Why managing asthma is critical

I’m sharing this deeply personal story in the hope that it inspires you to act and save a life. To prevent a death from a condition that affects one in nine Australians.

In 2007 my son, Ryan, was enjoying a very full life. He had a beautiful girlfriend, was establishing his career, enjoyed an abundance of friends, loving family and had already traveled abroad. He had plans for his future and was deeply loved.

One Saturday, after playing soccer and spending time with his girlfriend they headed off to a party with friends. He was 19 years old, healthy and extremely social. In the early evening, he called and asked that I come and collect him from the party. He said his asthma was playing up and his medication wasn’t working. We got to the hospital around 9.30pm and at 11 pm Ryan had a serious asthma attack leading to a respiratory arrest.

I was taken to one of those special rooms in hospitals where bad news is delivered. They told me they had grave concerns for Ryan’s life and that he may not make it through the night. They handed me a phone and said: “call the family in so they can say their goodbyes”.

He was stabilised and taken to intensive care. We gathered we hoped and prayed, we cried, we tried everything to will him back. He made it through the night. This was the beginning of a roller-coaster ride of hope and despair that continued for a little over three weeks. Ryan died on  August 2007, as a result of the hypoxic brain injury he sustained at the time of the respiratory arrest.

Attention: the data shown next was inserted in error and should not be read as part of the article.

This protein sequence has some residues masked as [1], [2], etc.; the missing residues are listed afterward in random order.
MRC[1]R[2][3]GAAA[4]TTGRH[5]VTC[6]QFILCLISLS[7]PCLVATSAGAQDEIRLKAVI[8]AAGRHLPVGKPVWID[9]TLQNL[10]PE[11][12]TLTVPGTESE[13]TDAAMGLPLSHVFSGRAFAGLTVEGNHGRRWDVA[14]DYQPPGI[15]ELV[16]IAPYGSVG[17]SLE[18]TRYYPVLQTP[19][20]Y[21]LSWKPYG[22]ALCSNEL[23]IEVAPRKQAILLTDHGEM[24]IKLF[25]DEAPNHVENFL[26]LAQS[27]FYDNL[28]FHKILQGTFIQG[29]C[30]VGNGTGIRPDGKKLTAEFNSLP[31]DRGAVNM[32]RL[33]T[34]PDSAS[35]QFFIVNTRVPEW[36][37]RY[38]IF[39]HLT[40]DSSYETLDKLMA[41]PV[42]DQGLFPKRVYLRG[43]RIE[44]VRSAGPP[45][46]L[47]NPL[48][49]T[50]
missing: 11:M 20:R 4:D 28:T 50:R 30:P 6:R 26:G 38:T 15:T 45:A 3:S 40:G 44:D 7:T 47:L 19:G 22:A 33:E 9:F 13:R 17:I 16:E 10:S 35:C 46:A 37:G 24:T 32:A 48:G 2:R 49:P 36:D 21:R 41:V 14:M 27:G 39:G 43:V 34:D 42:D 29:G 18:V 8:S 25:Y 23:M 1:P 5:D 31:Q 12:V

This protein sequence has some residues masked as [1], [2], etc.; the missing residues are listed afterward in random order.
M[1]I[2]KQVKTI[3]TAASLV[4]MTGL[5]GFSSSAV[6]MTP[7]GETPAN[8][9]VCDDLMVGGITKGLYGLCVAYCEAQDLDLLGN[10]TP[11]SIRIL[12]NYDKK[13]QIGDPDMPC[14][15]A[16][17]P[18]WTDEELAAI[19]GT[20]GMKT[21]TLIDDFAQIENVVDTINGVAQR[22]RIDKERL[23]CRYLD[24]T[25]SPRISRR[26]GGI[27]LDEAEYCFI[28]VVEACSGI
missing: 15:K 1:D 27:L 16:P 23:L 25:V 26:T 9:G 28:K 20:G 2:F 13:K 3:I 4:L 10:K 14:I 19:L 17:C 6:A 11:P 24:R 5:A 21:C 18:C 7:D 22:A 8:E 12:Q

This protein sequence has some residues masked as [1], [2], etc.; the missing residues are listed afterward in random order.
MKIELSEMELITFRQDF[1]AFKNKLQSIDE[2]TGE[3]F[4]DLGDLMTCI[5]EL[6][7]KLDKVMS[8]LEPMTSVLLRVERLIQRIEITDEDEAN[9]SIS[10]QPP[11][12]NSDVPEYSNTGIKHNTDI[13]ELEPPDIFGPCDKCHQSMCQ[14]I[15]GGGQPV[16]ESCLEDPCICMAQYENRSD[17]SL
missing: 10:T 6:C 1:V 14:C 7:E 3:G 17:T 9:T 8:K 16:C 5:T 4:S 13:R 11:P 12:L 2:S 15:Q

Ryan had an asthma management plan in place. It was in his wallet but he had not been following it. I am sure at 19 he felt 10 foot tall and bullet-proof.

Like many other young men and women (and some not so young), Ryan did not take his asthma seriously enough. Just because everyone knows someone with asthma doesn’t mean it’s not a dangerous condition. Logically we know that breath is essential for life but …

Only 20 percent of people aged 15 and over have a written asthma action plan. The figures are better for kids under 15 but still, less than half (41 percent) have an asthma action plan.

The official stats show there are around 400 deaths in Australia every year from asthma but the numbers are higher. Ryan’s death was not included in the annual tally as his cause of death was due to hypoxic brain injury.

August 2017 marks 10 years since Ryan’s death – for the past 10 years, I have lent my voice to the asthma cause – telling our story, raising awareness and much-needed funds for research and education.

Why am I telling you this? In the hope that if you or someone you love has asthma that you get them to have their asthma management plan reviewed, to carry it and, most importantly, follow it. Sharing Ryan’s story is a way to build his legacy and bring something positive out of our family’s pain; out of this tragedy.

This month, I have participated in 5k A Day In May, an Asthma Foundation NSW and Queensland initiative to raise awareness of asthma and much-needed funds for asthma research.

During May people have either walked, run, or swum 5km every day, or supported someone who has.

Most importantly, you can share this story to assist in raising awareness of just how serious asthma can be if not managed well.

 

 This Opinion piece was first published by Fairfax Media

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